A History of Philosophy, Volume 9: Modern Philosophy from by Frederick Copleston

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By Frederick Copleston

Conceived initially as a significant presentation of the advance of philosophy for Catholic seminary scholars, Frederick Copleston's nine-volume A background Of Philosophy has journeyed some distance past the modest function of its writer to common acclaim because the top historical past of philosophy in English.

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Additional info for A History of Philosophy, Volume 9: Modern Philosophy from the French Revolution to Sartre, Camus, and Lévi-Strauss

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But the term can be understood in a wide sense. And nowadays the situation has altered from what it was in Saint-Simon's time. /I We are reminded of the famous passage in Hume's introduction to the Treatise, in which he envisages placing the science of man on a solid foundation of experience and observation. 58 FROM THE REVOLUTION TO AUGUSTE COMTE SOCIAL PHILOSOPHY IN FRANCE 59 At the same time Saint-Simon thinks in terms of the extension of the approach and method of classical physics, considered as definitive in its main lines, to the study of man.

In 1820 the Ecole Normale was closed, and Cousin lost his chair. He then set about editing the works of Descartes and of Proclus and started translating Plato. In 1828 he was restored to his chair, and with the accession to the throne of Louis-Philippe his day had come at last. In 1830 he became a councillor of State, in 1832 a member of the Royal Council and director of the Ecole NOI:male, in 1833 a peer of France and in 1840 minister of public instruction. In the years of his glory he was to all intents and purposes not only the official philosopher of France but also a philosophical dictator who described the French philosophers of philosophy as his 'regiment' and excluded from the teaching staff of the Sorbonne those of whom he disapproved, such as Comte and Renouvier.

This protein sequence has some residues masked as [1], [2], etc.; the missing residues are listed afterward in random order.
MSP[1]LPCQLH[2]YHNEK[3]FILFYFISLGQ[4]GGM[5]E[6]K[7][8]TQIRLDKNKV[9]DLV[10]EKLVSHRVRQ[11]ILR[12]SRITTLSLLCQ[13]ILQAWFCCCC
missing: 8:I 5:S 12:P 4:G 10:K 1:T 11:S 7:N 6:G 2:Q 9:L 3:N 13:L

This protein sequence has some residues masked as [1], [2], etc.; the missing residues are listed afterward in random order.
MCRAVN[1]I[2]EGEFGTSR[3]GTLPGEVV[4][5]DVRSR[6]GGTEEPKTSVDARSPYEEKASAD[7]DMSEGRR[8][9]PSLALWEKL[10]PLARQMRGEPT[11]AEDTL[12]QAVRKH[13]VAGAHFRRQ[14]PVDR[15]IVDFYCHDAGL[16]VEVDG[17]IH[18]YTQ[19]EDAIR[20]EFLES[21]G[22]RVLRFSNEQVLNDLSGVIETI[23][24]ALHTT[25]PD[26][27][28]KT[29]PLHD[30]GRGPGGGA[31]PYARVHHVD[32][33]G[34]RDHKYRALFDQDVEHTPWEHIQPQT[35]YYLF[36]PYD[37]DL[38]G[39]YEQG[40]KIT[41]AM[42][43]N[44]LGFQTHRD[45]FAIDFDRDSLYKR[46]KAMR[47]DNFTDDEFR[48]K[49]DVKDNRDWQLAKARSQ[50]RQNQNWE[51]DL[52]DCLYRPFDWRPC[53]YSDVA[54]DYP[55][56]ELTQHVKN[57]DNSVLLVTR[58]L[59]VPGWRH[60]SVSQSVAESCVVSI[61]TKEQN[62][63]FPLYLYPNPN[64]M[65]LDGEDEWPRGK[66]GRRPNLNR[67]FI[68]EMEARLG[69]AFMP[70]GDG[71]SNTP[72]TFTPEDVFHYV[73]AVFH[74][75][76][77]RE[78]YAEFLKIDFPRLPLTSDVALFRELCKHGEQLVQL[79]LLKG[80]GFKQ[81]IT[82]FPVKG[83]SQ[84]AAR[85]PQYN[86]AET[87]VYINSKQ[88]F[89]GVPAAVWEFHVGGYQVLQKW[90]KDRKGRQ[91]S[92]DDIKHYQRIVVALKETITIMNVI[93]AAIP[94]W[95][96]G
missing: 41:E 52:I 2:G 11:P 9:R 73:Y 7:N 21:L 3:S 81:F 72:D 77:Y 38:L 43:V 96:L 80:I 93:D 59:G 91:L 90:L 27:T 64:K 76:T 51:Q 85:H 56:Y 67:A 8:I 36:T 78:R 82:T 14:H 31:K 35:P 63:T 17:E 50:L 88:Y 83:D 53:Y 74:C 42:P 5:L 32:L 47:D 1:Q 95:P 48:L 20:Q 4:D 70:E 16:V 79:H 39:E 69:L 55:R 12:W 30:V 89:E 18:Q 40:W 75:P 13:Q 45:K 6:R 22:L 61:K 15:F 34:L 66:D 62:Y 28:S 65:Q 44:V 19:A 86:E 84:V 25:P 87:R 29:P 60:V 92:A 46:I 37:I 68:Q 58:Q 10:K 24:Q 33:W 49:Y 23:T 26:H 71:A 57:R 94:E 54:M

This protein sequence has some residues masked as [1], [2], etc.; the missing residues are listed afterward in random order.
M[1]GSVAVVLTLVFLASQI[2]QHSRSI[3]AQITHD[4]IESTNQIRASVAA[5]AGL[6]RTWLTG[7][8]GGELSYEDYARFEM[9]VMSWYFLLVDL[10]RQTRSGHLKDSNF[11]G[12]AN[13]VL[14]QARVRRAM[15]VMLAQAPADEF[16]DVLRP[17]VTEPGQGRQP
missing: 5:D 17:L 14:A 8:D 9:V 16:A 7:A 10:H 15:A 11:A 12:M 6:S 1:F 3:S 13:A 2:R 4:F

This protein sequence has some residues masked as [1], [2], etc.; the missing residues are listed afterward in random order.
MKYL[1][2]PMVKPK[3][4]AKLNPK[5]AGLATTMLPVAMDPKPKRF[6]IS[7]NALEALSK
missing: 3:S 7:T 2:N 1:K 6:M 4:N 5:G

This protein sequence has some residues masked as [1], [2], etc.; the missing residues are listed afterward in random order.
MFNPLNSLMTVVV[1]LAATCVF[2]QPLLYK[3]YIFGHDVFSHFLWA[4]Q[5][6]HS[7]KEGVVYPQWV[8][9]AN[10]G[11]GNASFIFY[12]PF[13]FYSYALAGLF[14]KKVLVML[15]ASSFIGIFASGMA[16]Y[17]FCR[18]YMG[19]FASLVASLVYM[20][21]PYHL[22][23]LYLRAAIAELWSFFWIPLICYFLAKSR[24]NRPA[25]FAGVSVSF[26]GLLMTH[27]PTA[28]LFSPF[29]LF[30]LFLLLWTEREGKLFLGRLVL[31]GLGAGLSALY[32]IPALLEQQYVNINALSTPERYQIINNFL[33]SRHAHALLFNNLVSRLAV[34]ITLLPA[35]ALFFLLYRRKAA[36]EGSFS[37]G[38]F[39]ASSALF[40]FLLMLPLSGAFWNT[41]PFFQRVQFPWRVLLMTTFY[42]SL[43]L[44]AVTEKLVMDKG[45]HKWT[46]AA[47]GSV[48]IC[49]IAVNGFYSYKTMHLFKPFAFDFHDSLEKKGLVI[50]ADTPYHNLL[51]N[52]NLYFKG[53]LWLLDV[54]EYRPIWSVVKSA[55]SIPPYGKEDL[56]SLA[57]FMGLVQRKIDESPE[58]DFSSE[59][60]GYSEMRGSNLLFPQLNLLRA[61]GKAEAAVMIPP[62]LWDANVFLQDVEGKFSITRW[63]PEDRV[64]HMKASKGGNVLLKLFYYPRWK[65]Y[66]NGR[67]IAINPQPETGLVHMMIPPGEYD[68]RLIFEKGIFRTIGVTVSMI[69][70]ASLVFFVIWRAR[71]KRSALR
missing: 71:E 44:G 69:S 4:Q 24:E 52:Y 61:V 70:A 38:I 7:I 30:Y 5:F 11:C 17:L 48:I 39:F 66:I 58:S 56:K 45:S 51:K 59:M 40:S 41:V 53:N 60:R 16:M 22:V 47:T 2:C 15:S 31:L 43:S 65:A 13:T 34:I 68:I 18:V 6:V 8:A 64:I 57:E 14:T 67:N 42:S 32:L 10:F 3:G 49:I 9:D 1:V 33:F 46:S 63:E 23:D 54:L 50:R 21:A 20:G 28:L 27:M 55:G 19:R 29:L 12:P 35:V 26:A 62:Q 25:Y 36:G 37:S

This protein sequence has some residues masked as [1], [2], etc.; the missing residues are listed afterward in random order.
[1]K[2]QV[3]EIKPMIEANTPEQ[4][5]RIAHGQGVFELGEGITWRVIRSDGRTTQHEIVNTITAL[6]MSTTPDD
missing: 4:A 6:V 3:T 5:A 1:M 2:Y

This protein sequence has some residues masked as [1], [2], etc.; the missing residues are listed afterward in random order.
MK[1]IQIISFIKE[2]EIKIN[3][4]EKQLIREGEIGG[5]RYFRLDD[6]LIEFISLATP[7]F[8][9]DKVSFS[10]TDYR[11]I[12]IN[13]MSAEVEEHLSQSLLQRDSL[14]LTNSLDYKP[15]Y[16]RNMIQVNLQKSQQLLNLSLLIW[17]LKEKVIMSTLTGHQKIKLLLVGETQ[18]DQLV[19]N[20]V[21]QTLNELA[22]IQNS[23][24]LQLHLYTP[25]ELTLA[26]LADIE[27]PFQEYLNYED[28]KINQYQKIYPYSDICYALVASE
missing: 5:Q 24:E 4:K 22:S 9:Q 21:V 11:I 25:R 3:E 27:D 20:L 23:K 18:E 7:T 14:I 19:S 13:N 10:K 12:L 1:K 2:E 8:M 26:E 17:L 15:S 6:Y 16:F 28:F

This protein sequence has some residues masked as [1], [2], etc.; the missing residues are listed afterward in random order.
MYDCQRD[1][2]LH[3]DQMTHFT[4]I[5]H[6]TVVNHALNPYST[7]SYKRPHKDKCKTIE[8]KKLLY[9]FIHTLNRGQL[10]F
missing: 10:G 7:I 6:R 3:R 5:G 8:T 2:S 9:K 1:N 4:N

Eclecticism is presented by Cousin as the culmination of an historical process. " In other words, philosophy is the product of the complex factors whieh compose a civilization, even though, once arisen, it takes on a life of its own and can exercise an influence. At the close of the Middle Ages, according to Cousin, the new spirit which arose first took the form of an attack on the dominant medieval power, the Church, and so of a religious revolution. A political revolution came second. 's Both revolutions expressed the spirit of freedom, which was then manifested in the science and philosophy of the eighteenth century.

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